The British pub industry crisis

How did Carol Smilie, Lauren Llewellyn Bowen & Alan Titchmarsh cause the crisis in the British pub industry?


One of the overriding issues for people in addiction is coming to terms with their addictive behaviours. As people come to accept their behaviour, it is very common for problem drinkers to experience a grieving stage where they come to recognise that the life they used to have has to be left behind and with it their old self in order to beat their problem. It was working with people to deal with this grief that I started to think about why people were fantasising about pub life.



When I worked in rehab I regularly faced a fantasy world of what pubs are like from people who had not set foot in one in years and this led to me wondering why pubs were shutting. There are many common reasons mentioned however one overlooked is that the way in which we live our lives has fundamentally changed, and we have Carol Smilie to charge with this crime.

Carol was the prophet and lifestyle guru whose impact on the social landscape inadvertently pioneered the public house decline. In the late 80’she was the doyen of home makeover programming. It was this mentality which has fed the growth of myriads of kaleidoscopic colour charts aided by the garish and ubiquitous orange of B&Q, the invasion of Ikea aided and abetted by the celebrity cook, whose chief ingredients appear to be a limited, yet fruity language, a passion for living in an era you were not born in and over active tear ducts.



Carol and her changing rooms posse started a revolution which has been instrumental in pub decline ever since. The promotion of simple rag rolling through to spending a wagon load of cash on your gardens, that all new outside room, led to a huge change in how homes were used in the UK. Prior to this DIY was functional, it was focussed on a man in a shed making things last longer. Dreary functionality was championed as thrift and independence personified. “Don’t change it fix it” was the post-war mantra that fostered brutalist utilitarianism whilst denying the nation an aesthetic warmth.

Over time homes became style free, soulless bland spaces which were rarely improved, only amended. Rooms were barely used to sit back and relax in and were not used to enjoy for themselves, with families congregating in just one room. So extreme was this approach that some homes even had a room put aside for people who never came. Usually a parlour or best room, often at the front of the house whose purpose was to show off the nice tea service to the postman or the milkman when he passed each morning. If these rooms were ever dragged into service it was to awkwardly host guests at Christmas or more fittingly for a room where life was kept away it was used to host a wake.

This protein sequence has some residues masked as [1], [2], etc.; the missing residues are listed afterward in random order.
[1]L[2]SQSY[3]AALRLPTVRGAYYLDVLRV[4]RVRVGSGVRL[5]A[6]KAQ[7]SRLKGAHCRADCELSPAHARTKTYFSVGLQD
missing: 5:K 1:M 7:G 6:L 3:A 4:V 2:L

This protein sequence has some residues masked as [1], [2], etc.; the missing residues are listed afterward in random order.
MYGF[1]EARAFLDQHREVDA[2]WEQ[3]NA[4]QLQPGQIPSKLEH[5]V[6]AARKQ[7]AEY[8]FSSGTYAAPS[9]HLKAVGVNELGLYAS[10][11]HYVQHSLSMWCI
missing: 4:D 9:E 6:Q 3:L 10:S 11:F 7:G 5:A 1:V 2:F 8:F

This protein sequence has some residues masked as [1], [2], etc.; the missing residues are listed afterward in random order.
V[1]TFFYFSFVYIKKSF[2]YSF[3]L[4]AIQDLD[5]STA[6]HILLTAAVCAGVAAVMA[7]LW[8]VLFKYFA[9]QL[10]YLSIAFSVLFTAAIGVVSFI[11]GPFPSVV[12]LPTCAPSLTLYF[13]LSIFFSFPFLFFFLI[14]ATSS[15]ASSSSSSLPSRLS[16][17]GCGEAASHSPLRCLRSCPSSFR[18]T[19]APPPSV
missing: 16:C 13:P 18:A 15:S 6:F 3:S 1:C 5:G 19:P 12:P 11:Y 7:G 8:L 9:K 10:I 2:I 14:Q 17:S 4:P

The team encouraged the British to use their houses differently. Owners started to put their creative stamp on them. Fixtures and fittings, though serviceable, became redundant in an age of floating shelves, clean lines and radiator covers. The old and dependable were replaced with the glossy and the new.

The net effect was that these changes helped move houses from drab and dreary to places that felt unique, personalised and comfortable. This effect has massively impacted on the viability of pubs. Carol Smilie et al taught the British to love their homes enough to entertain at home, to bring friends back, to cook at home without the sterile Middle class anxiety of “hosting a dinner party.”

Pubs were once places where people could be in comforting, if not comfortable surroundings. Now they are places of compromise, as pubs try to cater to everyone and fail all but a select few.

Homes can offer all the things that pubs can and without the compromises. The décor is to your liking, the food just the way you like, the background entertainment is what you want. There are no errant invasive noises from a Jukebox, your eye-line is not invaded by the sea of mix and match sports tvs, neither entertaining, informing or completely ignored

Carol Smile and her crew have left us with a legacy, of great, homely homes which we share with our friends, a space to relax, entertain and really be ourselves and pubs have been the big losers here and there is still more changing room ahead.


No place like home…

A further effect of this house style revolution has been the property price and house move obsession. People have spent more on their homes, taken on mortgages big enough to burden Bill Gates and moved homes more often than a Hermit crab.

The increased cash drain that houses now make on us all is that we have less disposable income to share with our beleaguered landlords. But it is the repeated house moves which have had a more devastating effect. We no longer feel like pubs are our “locals” anymore. People do not feel connected to these places, freqeusnt them less, so do not have a social bond with others which use pubs and so, pubs have become places where people chat to their friends, rarely chatting to others and so the benefits of meeting people has massively been eroded. Pubs are fast running out of reasons for pub users to use them.


For people in recovery the decay of pubs as the focal point of people’s socialising this change is good news. After long periods of isolated drinking some grief for the good times they remember, or fantasise about and want to return to safe social drinking because they believe all pubs are like Coronation Street. Recognising that the fantasy in their head is flawed partly because they can’t drink safely but also the pub has changed and is a lot less of a social space helps them move in their recovery.

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